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Article
Publication date: 11 February 2019

Innocent Otache

The purpose of this paper is to conceptually explore the relationship between Entrepreneurship Education (EE) and undergraduate students’ self- and paid-employment

Abstract

Purpose

The purpose of this paper is to conceptually explore the relationship between Entrepreneurship Education (EE) and undergraduate students’ self- and paid-employment intentions. Specifically, the paper aims to examine the effect of paid-employment intention on the relationship between EE and self-employment intention.

Design/methodology/approach

This paper reviewed extensively related literature on EE, entrepreneurial intentions and the theory of planned behaviour (TPB). The detailed literature review undertaken formed the basis for the development of the conceptual framework.

Findings

It is found that undergraduate students have two opposing employment intentions within them, namely, self- and paid-employment intentions. The two employment intentions interact and have a tendency to dominate each other, and consequently lead to different employment behaviours. The dominant employment intention determines whether a graduate will exhibit self- or paid-employment behaviour. This confirms that graduates are faced with two career paths or choices, namely, self- and paid-employment.

Research limitations/implications

It is not an empirical paper. Thus, the conceptual framework needs to be further empirically tested. More specifically, the proposition that undergraduate students’ paid-employment intentions moderate the impact of EE on their self-employment intentions needs to be empirically validated.

Practical implications

This paper provides some insightful and practical implications for the government and the policymakers in the education sector, particularly in tackling the menace of graduate unemployment and its associated problems. It provides an insight into the problem of graduate unemployment. The government and the policymakers should initiate enlightenment programmes that will reorient undergraduate students away from having the mentality of securing paid-jobs after graduation. Equally, undergraduate students should be enlightened about the difficulties in securing paid-jobs and the benefits of being a self-employed graduate.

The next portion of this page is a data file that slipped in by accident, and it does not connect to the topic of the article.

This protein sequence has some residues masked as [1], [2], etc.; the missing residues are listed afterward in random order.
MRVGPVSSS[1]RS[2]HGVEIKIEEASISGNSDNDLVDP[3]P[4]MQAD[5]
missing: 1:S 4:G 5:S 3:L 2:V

Originality/value

It is the first to explore the moderating effect of undergraduate students’ paid-employment intentions on the relationship between EE and their self-employment intentions. Therefore, it makes a valuable contribution to the existing literature on EE and entrepreneurial intentions. It further strengthens the TPB by applying it to explain how undergraduate students’ paid-employment intentions could neutralise the impact of EE on their self-employment intentions.

Details

Education + Training, vol. 61 no. 1
Type: Research Article
ISSN: 0040-0912

Keywords

Article
Publication date: 29 September 2020

Innocent Otache, Dorcas Omanyo Oluwade and Ele-Ojo Jeremiah Idoko

Undergraduate students have two opposing employment intentions, viz. self-employment intentions and paid-employment intentions (SEIs and PEIs). While a plethora of studies…

Abstract

Purpose

Undergraduate students have two opposing employment intentions, viz. self-employment intentions and paid-employment intentions (SEIs and PEIs). While a plethora of studies have explored the links between entrepreneurship education (EE) and SEIs, it has been noted that previous studies have ignored the effects of PEIs on the relationship between EE and SEIs. The purpose of this study, therefore, is to empirically explore the effects of PEIs on the relationship between EE and SEIs.

Design/methodology/approach

This study adopted a descriptive research design and a self-reported questionnaire was administered to collect data from a randomly selected sample of 95 accounting students from two polytechnics in Nigeria. To test the hypotheses formulated, partial least squares structural equation modelling (PLS-SEM) was performed using SmartPLS.

Findings

The results of Model 1 showed that EE had a significantly positive link with SEIs. On the other hand, the analysis of Model 2 revealed an inverse relationship between PEIs and SEIs. Furthermore, it was observed that the impact of EE on SEIs did not only reduce significantly when PEIs was added to Model 1 but also the relationship between EE and SEIs that was erstwhile statistically significant became nonsignificant.

Practical implications

The findings have implications for EE curriculum developers, governments and career guidance counsellors.